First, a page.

Author | Girsanov, Igor Vladimirovich. author |
---|---|

Title | Lectures on Mathematical Theory of Extremum Problems [electronic resource] / by Igor Vladimirovich Girsanov ; edited by B. T. Poljak |

Imprint | Berlin, Heidelberg : Springer Berlin Heidelberg, 1972 |

Connect to | http://dx.doi.org/10.1007/978-3-642-80684-1 |

Descript | VI, 138 p. online resource |

SUMMARY

The author of this book, Igor' Vladimirovich Girsanov, was one of the first mathematicians to study general extremum problems and to realize the feasibility and desirability of a unified theory of extremal problems, based on a functionalยญ analytic approach. He actively advocated this view, and his special course, given at the Faculty of Mechanics and Mathematics of the Moscow State University in 1963 and 1964, was apparently the first systematic exposition of a unified approach to the theory of extremal problems. This approach was based on the ideas of Dubovitskii and Milyutin [1]. The general theory of extremal problems has developed so intensely during the past few years that its basic concepts may now be considered finalized. Nevertheless, as yet the basic results of this new field of mathematics have not been presented in a form accessible to a wide range of readers. (The profound paper of Dubovitskii and Milyutin [2] can hardly be recommended for a first study of the theory, since, in particular, it does not contain proofs of the fundamental theorems. ) Girsanov's book fills this gap. It contains a systematic exposition of the general principles underlying the derivation of necessary and sufficient conditions for an extremum, in a wide variety of problems. Numerous applications are given to specific extremal problems. The main material is preceded by an introductory section in which all prerequisites from functional analysis are presented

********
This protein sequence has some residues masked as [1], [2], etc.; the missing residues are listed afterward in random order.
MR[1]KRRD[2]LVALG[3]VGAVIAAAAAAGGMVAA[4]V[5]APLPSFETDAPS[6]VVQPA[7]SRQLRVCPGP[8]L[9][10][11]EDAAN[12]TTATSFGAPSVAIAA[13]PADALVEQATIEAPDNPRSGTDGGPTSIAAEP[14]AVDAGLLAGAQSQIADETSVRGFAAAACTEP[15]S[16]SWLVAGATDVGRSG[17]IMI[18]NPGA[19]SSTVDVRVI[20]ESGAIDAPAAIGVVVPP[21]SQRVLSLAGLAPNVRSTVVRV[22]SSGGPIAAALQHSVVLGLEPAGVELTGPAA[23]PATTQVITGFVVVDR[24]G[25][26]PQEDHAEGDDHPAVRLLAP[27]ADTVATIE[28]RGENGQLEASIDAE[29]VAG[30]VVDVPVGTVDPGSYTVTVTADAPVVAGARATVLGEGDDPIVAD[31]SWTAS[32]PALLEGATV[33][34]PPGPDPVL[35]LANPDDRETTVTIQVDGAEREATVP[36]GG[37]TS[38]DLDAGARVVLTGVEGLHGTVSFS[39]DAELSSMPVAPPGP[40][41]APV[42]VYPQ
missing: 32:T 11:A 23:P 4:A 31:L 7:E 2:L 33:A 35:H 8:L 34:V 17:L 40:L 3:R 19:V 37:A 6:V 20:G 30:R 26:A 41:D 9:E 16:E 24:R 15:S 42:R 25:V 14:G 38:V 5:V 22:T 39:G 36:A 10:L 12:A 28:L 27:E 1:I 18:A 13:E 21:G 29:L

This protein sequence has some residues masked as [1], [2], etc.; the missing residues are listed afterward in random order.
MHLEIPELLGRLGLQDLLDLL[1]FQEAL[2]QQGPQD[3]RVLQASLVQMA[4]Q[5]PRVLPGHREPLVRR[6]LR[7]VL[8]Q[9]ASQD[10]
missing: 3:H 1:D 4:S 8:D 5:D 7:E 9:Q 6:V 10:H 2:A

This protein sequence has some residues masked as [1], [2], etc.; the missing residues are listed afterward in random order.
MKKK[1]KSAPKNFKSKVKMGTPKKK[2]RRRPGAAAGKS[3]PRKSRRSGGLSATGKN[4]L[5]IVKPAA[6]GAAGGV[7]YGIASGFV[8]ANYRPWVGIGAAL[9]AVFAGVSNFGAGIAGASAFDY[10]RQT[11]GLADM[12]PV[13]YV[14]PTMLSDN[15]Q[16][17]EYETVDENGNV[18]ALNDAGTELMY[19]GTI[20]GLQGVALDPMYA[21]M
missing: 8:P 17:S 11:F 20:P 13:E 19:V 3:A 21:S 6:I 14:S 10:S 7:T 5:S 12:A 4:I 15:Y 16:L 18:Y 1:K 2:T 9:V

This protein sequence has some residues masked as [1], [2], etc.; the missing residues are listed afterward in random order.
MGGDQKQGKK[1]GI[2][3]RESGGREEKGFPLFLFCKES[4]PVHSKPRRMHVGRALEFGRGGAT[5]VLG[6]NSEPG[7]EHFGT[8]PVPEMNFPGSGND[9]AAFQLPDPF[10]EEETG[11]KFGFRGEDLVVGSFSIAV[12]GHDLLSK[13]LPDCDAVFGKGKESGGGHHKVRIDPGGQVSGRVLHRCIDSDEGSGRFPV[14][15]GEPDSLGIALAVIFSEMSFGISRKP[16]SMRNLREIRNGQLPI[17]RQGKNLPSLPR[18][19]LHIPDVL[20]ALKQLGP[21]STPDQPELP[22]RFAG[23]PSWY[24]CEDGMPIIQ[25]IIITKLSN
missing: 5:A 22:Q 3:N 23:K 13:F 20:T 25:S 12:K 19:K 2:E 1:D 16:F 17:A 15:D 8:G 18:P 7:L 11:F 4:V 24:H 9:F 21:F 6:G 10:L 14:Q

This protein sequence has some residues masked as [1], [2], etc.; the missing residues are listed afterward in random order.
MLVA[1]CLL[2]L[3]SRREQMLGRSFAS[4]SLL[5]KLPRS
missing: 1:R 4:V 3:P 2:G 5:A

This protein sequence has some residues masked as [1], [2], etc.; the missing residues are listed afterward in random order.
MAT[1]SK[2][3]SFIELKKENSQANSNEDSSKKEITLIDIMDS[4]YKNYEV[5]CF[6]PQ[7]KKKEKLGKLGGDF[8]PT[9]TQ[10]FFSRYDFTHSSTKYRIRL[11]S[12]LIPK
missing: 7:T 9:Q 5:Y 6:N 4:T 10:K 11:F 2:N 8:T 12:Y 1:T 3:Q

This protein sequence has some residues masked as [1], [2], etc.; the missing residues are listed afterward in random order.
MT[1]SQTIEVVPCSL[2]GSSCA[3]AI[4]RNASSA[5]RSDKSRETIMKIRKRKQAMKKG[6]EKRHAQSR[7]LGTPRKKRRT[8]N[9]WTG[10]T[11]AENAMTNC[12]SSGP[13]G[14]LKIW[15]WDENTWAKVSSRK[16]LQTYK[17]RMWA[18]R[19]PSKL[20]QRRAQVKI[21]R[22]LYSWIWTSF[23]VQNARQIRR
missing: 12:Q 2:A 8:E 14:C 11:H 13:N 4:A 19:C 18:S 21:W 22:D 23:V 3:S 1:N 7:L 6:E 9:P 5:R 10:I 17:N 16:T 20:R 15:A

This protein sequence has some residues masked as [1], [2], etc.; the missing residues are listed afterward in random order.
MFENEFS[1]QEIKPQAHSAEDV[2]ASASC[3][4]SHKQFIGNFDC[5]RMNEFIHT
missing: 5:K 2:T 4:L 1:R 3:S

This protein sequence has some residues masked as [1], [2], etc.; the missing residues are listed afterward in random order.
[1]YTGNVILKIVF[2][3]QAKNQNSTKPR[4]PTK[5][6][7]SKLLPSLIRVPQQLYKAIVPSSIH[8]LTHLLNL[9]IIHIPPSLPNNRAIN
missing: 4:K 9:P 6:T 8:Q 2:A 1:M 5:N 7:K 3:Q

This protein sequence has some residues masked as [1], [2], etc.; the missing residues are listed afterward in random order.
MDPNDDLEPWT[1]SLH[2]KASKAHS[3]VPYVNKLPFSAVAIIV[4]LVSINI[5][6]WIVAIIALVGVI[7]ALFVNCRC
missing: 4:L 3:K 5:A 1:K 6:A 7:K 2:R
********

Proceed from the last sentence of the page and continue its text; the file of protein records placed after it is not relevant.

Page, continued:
CONTENT

Editorโ{128}{153}s preface -- Lecture 1. Introduction -- Lecture 2. Topological linear spaces, convex sets, weak topologies -- Lecture 3. Hahn-Banach Theorem -- Lecture 4. Supporting hyperplanes and extremal points -- Lecture 5. Cones, dual cones -- Lecture 6. Necessary extremum conditions (Euler-Lagrange equation) -- Lecture 7. Directions of decrease -- Lecture 8. Feasible directions -- Lecture 9. Tangent directions -- Lecture 10. Calculation of dual cones -- Lecture 11. Lagrange multipliers and the Kuhn-Tucker Theorem -- Lecture 12, Problem of optimal control. Local maximum principle -- Lecture 13. Problem of optimal control. Maximum principle -- Lecture 14. Problem of optimal control. Constraints on phase coordinates, minimax problem -- Lecture 15. Sufficient extremum conditions -- Lecture 16. Sufficient extremum conditions. Examples -- Suggestions for further reading -- References

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